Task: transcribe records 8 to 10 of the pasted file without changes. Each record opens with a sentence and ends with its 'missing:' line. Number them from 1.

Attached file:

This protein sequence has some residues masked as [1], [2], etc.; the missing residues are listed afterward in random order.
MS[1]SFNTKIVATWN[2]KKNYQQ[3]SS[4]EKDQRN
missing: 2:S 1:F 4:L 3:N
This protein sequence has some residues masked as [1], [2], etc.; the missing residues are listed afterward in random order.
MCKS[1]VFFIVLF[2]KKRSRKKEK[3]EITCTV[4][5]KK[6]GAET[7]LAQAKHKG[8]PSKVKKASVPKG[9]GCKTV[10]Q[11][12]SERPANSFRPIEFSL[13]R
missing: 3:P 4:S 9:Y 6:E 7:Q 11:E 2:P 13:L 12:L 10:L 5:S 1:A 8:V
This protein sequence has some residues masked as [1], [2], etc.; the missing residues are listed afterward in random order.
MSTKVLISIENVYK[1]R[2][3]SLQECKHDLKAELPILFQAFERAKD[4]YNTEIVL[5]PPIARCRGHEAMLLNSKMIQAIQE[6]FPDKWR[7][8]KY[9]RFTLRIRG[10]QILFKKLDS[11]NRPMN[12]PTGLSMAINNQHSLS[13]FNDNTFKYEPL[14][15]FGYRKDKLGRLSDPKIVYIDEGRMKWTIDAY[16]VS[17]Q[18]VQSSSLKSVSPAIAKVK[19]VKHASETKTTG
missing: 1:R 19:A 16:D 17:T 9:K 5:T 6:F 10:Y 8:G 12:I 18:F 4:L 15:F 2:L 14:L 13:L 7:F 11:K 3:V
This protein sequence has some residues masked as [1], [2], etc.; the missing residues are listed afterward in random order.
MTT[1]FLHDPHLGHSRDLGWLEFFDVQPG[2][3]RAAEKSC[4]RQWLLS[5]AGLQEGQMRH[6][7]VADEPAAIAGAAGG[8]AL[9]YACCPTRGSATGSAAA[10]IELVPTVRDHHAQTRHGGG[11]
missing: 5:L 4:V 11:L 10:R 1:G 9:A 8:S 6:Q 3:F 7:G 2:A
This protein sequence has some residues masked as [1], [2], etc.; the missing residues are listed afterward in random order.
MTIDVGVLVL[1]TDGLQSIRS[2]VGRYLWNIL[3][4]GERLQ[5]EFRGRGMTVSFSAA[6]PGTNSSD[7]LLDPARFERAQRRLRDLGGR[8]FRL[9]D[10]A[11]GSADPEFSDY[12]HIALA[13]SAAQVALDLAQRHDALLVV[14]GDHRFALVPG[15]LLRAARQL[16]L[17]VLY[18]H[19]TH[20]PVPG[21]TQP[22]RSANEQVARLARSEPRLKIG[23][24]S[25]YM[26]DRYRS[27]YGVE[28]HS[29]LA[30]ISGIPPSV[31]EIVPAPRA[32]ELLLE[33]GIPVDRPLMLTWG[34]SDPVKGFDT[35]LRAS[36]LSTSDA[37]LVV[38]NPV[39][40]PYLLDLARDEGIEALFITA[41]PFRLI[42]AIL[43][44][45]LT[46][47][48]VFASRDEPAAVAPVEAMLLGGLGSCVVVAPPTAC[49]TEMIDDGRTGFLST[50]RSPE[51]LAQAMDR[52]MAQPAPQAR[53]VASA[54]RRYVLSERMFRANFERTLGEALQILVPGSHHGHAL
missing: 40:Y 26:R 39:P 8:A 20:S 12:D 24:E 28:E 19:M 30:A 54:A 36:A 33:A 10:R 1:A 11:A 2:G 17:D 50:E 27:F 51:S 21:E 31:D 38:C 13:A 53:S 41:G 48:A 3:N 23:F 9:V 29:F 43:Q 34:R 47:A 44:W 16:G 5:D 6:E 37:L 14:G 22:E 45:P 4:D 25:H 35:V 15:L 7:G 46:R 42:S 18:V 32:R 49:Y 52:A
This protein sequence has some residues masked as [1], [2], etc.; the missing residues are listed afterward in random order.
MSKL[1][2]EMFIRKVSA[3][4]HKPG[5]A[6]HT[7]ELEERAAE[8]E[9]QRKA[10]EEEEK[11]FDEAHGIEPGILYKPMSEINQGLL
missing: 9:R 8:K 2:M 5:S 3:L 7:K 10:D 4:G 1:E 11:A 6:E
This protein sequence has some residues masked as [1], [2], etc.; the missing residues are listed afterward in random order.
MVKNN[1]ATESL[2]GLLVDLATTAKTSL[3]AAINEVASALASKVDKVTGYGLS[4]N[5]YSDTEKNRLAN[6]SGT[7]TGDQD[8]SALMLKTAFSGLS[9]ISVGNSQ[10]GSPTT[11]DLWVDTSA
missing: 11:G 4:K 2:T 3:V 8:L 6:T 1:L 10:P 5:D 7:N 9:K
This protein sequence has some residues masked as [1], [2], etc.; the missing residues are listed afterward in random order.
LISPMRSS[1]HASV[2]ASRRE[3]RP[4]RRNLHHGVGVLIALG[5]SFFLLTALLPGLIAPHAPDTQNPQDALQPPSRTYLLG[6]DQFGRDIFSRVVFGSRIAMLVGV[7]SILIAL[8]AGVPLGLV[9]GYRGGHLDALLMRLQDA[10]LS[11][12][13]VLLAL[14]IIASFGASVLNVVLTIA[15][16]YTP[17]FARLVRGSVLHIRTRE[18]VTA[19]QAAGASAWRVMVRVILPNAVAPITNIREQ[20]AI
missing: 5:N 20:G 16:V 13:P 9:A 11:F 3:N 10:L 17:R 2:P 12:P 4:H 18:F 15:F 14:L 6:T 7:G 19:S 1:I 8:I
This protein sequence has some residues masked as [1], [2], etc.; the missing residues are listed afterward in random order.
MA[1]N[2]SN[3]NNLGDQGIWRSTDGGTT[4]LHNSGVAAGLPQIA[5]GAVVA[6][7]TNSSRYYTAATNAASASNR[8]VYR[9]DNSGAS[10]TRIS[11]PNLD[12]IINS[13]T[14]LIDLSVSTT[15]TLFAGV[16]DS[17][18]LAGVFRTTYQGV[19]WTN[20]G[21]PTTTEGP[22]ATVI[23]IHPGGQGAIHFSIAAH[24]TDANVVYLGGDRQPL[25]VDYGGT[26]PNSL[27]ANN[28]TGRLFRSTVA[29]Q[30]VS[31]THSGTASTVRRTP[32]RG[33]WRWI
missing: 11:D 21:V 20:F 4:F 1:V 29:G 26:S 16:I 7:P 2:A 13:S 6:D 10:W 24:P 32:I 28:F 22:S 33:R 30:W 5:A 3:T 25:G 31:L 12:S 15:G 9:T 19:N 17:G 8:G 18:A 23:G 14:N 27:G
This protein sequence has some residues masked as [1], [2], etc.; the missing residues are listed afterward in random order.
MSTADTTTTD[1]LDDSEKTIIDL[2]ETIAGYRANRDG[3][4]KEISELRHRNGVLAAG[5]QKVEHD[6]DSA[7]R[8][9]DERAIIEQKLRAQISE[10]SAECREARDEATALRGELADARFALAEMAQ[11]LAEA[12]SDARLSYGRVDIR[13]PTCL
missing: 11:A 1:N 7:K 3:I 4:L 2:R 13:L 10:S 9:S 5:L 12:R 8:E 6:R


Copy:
This protein sequence has some residues masked as [1], [2], etc.; the missing residues are listed afterward in random order.
LISPMRSS[1]HASV[2]ASRRE[3]RP[4]RRNLHHGVGVLIALG[5]SFFLLTALLPGLIAPHAPDTQNPQDALQPPSRTYLLG[6]DQFGRDIFSRVVFGSRIAMLVGV[7]SILIAL[8]AGVPLGLV[9]GYRGGHLDALLMRLQDA[10]LS[11][12][13]VLLAL[14]IIASFGASVLNVVLTIA[15][16]YTP[17]FARLVRGSVLHIRTRE[18]VTA[19]QAAGASAWRVMVRVILPNAVAPITNIREQ[20]AI
missing: 5:N 20:G 16:V 13:P 9:A 11:F 3:N 10:L 17:R 2:P 12:P 4:H 18:F 15:F 14:L 6:T 7:G 19:S 1:I 8:I
This protein sequence has some residues masked as [1], [2], etc.; the missing residues are listed afterward in random order.
MA[1]N[2]SN[3]NNLGDQGIWRSTDGGTT[4]LHNSGVAAGLPQIA[5]GAVVA[6][7]TNSSRYYTAATNAASASNR[8]VYR[9]DNSGAS[10]TRIS[11]PNLD[12]IINS[13]T[14]LIDLSVSTT[15]TLFAGV[16]DS[17][18]LAGVFRTTYQGV[19]WTN[20]G[21]PTTTEGP[22]ATVI[23]IHPGGQGAIHFSIAAH[24]TDANVVYLGGDRQPL[25]VDYGGT[26]PNSL[27]ANN[28]TGRLFRSTVA[29]Q[30]VS[31]THSGTASTVRRTP[32]RG[33]WRWI
missing: 11:D 21:V 20:F 4:F 1:V 29:G 26:S 16:I 7:P 2:A 13:S 6:D 10:W 24:P 32:I 28:F 22:S 33:R 30:W 5:A 3:T 25:G 31:L 12:S 15:G 9:T 19:N 17:G 8:G 18:A 23:G 14:N 27:G
This protein sequence has some residues masked as [1], [2], etc.; the missing residues are listed afterward in random order.
MSTADTTTTD[1]LDDSEKTIIDL[2]ETIAGYRANRDG[3][4]KEISELRHRNGVLAAG[5]QKVEHD[6]DSA[7]R[8][9]DERAIIEQKLRAQISE[10]SAECREARDEATALRGELADARFALAEMAQ[11]LAEA[12]SDARLSYGRVDIR[13]PTCL
missing: 11:A 1:N 7:K 3:I 4:L 2:R 13:L 10:S 9:S 5:L 12:R 8:E 6:R